Cups of tea have never been as foreboding as they are in a scene approximately an hour during Monica, O My Darling. The titular character, a CEO’s secretary, prepares tea for her employer and the company’s main technology development. The latter is terrified. He is terrified of a fatal slide between the cup and the lip.
This wayward moment is informed by a delectable blend of humor, wickedness, and whimsicality that defines the neo-noir comedic thriller as a whole by director Vasan Bala and writers Yogesh Chandekar. Monica, O My Darling, a hugely entertaining picture packed with twists and turns that keep on giving till the last fadeout, is full of knowing winks tossed the audience’s way.
It’s a marvelously devious, hypnotic creation that investigates the goings-on in a Pune-based corporation, a genuine viper’s hole where nothing is as it seems. The film draws on the genre’s nuts and bolts as well as other necessary tools to create a movie experience that, at times playfully and at others with a sudden grab at the scruff of the neck, pushes the audience into the innards of a moral black hole where people caught in a bind continually draw on their wiles but find no way out.
A privileged bunch battles it out with the not-so-privileged who not only want their pound of flesh but also find out methods to obtain it behind the manipulations and frantic tactics that the twisted brains resort to.
Rajkummar Rao plays Jayant Arkhedkar, a small-town kid who has wormed his way into the corporate enviable circle. A rival within the corporation labels him a phony and a parasite, and he is lured into a nefarious plan that can only lead to disaster. He goes farther and deeper down a dark rabbit hole, determined not to have the rug yanked out from under him.
Huma Qureshi plays Monica Machado, the top honcho’s secretary, a femme fatale who uses her wits to keep her footing on a shaky ledge. And Radhika Apte, as ACP Naidu, wisecracks her way through the drudgery of police, given a “and above all” billing a la Pran in Hindi films from another period.
Out here, the boundary between what is acceptable and what is questionable is thin, if not non-existent. While those at the top of the Unicorn Group of Companies fight to keep the comfortable turf they believe they have earned for life, the “invisible people” – the male protagonist is acutely aware of what it means to be one of them – chip away at the edges of an impenetrable power structure, looking for a way in.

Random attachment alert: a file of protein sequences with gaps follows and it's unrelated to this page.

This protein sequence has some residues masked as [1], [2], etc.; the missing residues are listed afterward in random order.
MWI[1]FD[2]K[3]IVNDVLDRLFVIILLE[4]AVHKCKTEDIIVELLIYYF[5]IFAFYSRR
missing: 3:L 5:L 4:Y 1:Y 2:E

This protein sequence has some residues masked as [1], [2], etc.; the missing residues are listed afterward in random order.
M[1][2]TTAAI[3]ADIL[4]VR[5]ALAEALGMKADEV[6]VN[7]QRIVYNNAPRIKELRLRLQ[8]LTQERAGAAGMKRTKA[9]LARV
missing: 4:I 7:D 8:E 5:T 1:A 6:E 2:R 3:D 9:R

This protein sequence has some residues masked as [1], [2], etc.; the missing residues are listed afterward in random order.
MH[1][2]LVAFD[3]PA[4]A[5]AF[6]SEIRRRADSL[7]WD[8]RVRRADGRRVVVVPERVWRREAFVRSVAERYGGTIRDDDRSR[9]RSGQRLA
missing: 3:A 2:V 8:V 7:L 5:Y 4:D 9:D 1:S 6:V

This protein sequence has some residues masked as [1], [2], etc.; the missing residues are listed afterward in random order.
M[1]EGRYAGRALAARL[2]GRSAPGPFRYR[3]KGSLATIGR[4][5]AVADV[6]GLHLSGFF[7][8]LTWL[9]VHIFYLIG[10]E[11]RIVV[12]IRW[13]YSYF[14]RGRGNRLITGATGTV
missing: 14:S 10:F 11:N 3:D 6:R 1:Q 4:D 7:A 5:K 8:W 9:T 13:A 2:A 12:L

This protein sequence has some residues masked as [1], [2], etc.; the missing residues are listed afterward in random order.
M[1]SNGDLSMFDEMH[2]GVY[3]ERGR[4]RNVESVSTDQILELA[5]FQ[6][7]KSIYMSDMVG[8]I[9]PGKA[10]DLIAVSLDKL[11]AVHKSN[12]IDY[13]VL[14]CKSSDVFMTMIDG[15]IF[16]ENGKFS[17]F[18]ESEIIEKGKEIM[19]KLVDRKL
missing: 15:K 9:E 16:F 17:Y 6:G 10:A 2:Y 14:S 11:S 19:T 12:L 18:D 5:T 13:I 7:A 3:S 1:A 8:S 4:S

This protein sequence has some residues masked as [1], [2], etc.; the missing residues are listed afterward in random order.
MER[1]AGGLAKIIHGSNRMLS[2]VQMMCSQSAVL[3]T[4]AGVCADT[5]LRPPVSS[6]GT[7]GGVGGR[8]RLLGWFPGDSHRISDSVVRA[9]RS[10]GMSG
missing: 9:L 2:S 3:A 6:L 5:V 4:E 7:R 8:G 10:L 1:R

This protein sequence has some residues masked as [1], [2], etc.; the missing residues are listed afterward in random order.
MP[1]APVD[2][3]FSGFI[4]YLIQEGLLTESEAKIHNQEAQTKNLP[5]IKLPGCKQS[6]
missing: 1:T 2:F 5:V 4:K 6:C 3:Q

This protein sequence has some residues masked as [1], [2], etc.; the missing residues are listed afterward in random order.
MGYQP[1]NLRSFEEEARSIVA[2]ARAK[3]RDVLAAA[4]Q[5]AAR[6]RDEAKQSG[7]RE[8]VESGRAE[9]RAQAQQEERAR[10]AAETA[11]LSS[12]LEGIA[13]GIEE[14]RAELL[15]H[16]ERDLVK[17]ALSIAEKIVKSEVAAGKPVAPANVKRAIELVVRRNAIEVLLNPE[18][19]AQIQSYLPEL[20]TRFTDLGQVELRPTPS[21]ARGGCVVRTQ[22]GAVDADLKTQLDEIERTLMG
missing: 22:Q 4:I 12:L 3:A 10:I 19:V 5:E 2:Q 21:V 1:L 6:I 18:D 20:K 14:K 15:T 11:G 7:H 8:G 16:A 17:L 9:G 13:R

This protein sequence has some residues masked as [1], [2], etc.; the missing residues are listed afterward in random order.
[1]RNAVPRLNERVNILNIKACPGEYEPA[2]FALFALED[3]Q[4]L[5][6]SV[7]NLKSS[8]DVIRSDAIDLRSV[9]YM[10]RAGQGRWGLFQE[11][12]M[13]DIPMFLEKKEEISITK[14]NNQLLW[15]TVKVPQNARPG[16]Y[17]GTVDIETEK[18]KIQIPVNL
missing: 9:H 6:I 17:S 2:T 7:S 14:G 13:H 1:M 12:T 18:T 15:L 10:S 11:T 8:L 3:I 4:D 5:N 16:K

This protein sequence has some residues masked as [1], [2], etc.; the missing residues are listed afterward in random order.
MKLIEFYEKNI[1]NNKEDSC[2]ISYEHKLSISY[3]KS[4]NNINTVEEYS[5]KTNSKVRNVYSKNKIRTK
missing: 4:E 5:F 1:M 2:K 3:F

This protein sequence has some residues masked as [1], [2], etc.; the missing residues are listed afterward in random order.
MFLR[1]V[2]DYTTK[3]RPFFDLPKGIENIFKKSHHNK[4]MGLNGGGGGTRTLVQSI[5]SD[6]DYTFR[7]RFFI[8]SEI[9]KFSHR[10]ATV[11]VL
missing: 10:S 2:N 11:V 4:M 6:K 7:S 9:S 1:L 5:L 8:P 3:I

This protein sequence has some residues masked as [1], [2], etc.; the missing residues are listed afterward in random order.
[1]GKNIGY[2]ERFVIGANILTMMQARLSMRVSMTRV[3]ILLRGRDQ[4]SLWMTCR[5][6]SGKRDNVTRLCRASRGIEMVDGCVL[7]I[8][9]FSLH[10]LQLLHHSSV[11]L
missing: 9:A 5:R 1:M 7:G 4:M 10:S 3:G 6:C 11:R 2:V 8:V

All is fair in this heinous conflict, and there is little room for affection, even between brothers and sisters. Monica, O My Darling has two sets of them.
The CEO’s slimy son Nishikant (Sikandar Kher) and his daughter Nikki (Akansha Ranjan Kapoor) are openly hostile to one another. Jay and his younger brother Shalu (Zayn Marie Khan), who is also a Unicorn employee, are not at odds, but each is apprehensive of the other at all times.
Vasan Bala assembles everything that a twisted thriller should ideally have and then adds his distinctive flourishes in the shape of marvelously organic, homegrown components powered by an unfettered love for popular film and a sensibility that can convert familiar into fresh with no bother.
Monica, O My Darling is a rare treat in Bollywood, which lacks a real film noir heritage. Is this film as excellent as Ek Hasina Thi and Johnny Gaddar, the first two films in Sriram Raghavan’s career, to whom Vasan Bala expresses gratitude? Yes, the answer is yes.
Monica, Oh My Darling has venomous cobras and deadly robots. That is hardly unexpected given the film’s goal of portraying people as dangerous as reptiles and as machine-like as robots.
Monica, O My Darling opens with a prologue in which a jealous boyfriend (Sukant Goel) murders a coworker who discloses his intention to marry Shalu by taking manual control of a robot at Unicorn’s tech lab. An accident is being blamed for the casualty. Faridi Baig (Faisal Rashid), a safety officer, suffers a fall and loses his job.
The identity of the guy behind the machine is known to the spectator, but none of the characters in the film are aware of it. Six months later, they find the various layers of truth, fabrication, and deception that begin to unravel as the firm is shaken by a series of killings.
Jay has the ear of Satyanarayan Adhikari, the aging CEO (Vijay Kenkre). He is also the boyfriend of the latter’s daughter Nikki, and he is having an affair with Monica. Jay is at risk of being pushed from his throne as things become increasingly chaotic.
This guy from the imaginary hamlet of Angola (which is not the central African country) is appointed to the company’s board of directors and granted a part of the earnings. The action puts him in the sights of his top management colleagues, including the boss’s irritated son, CFO Arvind Manivannan (Bagavathi Perumal), and Tamang Rana (Shiva Rindani).
The main problem for Jay is Monica, who is pregnant. A sequence of killings is caused by blackmail, a convoluted murder plot, and a well-laid strategy that goes bad. Neither the spectator nor the characters know if these killings are related to one another or to tone at the beginning of the film.
The revelations are spread throughout the film. Even when it is revealed who may be to blame for the mounting corpse count, the guessing game and shocks continue. In There the video reveals, the more steam it generates. Nothing revealed or revealed as the tale progresses is drenched in blazing, clear daylight. Even when the important cards appear to be on the table, doubts persist.
Monica, O My Darling is held together by cinephilia. Beginning with the Asha Bhosle song from 1971’s Caravan that serves as the film’s title, the picture pays homage to a wide range of cinema legends, from Bates Motel to Captain Attack, a character in 1991’s Hum portrayed by an actor in the supporting cast here.